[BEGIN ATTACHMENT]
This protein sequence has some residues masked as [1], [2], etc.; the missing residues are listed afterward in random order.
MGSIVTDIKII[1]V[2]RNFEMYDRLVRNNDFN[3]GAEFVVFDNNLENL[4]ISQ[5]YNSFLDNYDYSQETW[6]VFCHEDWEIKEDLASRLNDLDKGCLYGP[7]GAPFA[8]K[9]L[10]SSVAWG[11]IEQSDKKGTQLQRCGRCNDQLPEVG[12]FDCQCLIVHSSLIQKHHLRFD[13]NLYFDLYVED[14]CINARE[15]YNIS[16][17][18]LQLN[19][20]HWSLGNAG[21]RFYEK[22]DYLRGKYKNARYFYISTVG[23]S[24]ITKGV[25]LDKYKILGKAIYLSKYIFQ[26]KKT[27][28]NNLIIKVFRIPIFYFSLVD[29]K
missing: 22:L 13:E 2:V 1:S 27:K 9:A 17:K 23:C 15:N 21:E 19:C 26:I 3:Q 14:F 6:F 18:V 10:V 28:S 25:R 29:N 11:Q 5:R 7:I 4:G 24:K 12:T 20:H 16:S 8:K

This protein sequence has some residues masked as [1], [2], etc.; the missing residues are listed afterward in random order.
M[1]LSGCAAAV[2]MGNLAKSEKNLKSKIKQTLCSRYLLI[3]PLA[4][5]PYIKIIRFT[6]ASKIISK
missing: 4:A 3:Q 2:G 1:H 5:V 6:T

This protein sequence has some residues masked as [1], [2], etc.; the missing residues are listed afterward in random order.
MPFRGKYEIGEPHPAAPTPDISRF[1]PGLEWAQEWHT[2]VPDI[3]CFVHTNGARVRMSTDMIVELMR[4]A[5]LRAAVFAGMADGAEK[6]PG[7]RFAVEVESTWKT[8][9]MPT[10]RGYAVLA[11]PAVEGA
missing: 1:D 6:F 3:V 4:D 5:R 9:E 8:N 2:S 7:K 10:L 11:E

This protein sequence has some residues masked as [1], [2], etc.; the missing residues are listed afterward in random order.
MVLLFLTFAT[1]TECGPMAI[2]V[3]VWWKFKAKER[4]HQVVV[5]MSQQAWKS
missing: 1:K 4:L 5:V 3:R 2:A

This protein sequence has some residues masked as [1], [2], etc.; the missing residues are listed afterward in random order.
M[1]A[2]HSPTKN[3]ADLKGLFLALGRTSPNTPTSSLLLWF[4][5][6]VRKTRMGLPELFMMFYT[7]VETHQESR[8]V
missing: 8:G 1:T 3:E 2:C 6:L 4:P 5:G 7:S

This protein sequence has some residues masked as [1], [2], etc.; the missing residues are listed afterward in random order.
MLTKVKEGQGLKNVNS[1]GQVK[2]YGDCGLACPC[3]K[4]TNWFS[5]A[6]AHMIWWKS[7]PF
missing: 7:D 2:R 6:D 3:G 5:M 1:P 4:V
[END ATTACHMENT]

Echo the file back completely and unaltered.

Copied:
This protein sequence has some residues masked as [1], [2], etc.; the missing residues are listed afterward in random order.
MGSIVTDIKII[1]V[2]RNFEMYDRLVRNNDFN[3]GAEFVVFDNNLENL[4]ISQ[5]YNSFLDNYDYSQETW[6]VFCHEDWEIKEDLASRLNDLDKGCLYGP[7]GAPFA[8]K[9]L[10]SSVAWG[11]IEQSDKKGTQLQRCGRCNDQLPEVG[12]FDCQCLIVHSSLIQKHHLRFD[13]NLYFDLYVED[14]CINARE[15]YNIS[16][17][18]LQLN[19][20]HWSLGNAG[21]RFYEK[22]DYLRGKYKNARYFYISTVG[23]S[24]ITKGV[25]LDKYKILGKAIYLSKYIFQ[26]KKT[27][28]NNLIIKVFRIPIFYFSLVD[29]K
missing: 22:L 13:E 2:V 1:S 27:K 9:A 17:K 23:C 15:N 21:E 19:C 26:I 3:Q 14:F 6:F 18:V 10:V 28:S 25:R 29:N 11:Q 5:R 7:I 4:G 24:K 12:T 20:H 16:S 8:K

This protein sequence has some residues masked as [1], [2], etc.; the missing residues are listed afterward in random order.
M[1]LSGCAAAV[2]MGNLAKSEKNLKSKIKQTLCSRYLLI[3]PLA[4][5]PYIKIIRFT[6]ASKIISK
missing: 4:A 3:Q 2:G 1:H 5:V 6:T

This protein sequence has some residues masked as [1], [2], etc.; the missing residues are listed afterward in random order.
MPFRGKYEIGEPHPAAPTPDISRF[1]PGLEWAQEWHT[2]VPDI[3]CFVHTNGARVRMSTDMIVELMR[4]A[5]LRAAVFAGMADGAEK[6]PG[7]RFAVEVESTWKT[8][9]MPT[10]RGYAVLA[11]PAVEGA
missing: 1:D 6:F 3:V 4:D 5:R 9:E 8:N 2:S 7:K 10:L 11:E

This protein sequence has some residues masked as [1], [2], etc.; the missing residues are listed afterward in random order.
MVLLFLTFAT[1]TECGPMAI[2]V[3]VWWKFKAKER[4]HQVVV[5]MSQQAWKS
missing: 1:K 4:L 5:V 3:R 2:A

This protein sequence has some residues masked as [1], [2], etc.; the missing residues are listed afterward in random order.
M[1]A[2]HSPTKN[3]ADLKGLFLALGRTSPNTPTSSLLLWF[4][5][6]VRKTRMGLPELFMMFYT[7]VETHQESR[8]V
missing: 8:G 1:T 3:E 2:C 6:L 4:P 5:G 7:S

This protein sequence has some residues masked as [1], [2], etc.; the missing residues are listed afterward in random order.
MLTKVKEGQGLKNVNS[1]GQVK[2]YGDCGLACPC[3]K[4]TNWFS[5]A[6]AHMIWWKS[7]PF
missing: 7:D 2:R 6:D 3:G 5:M 1:P 4:V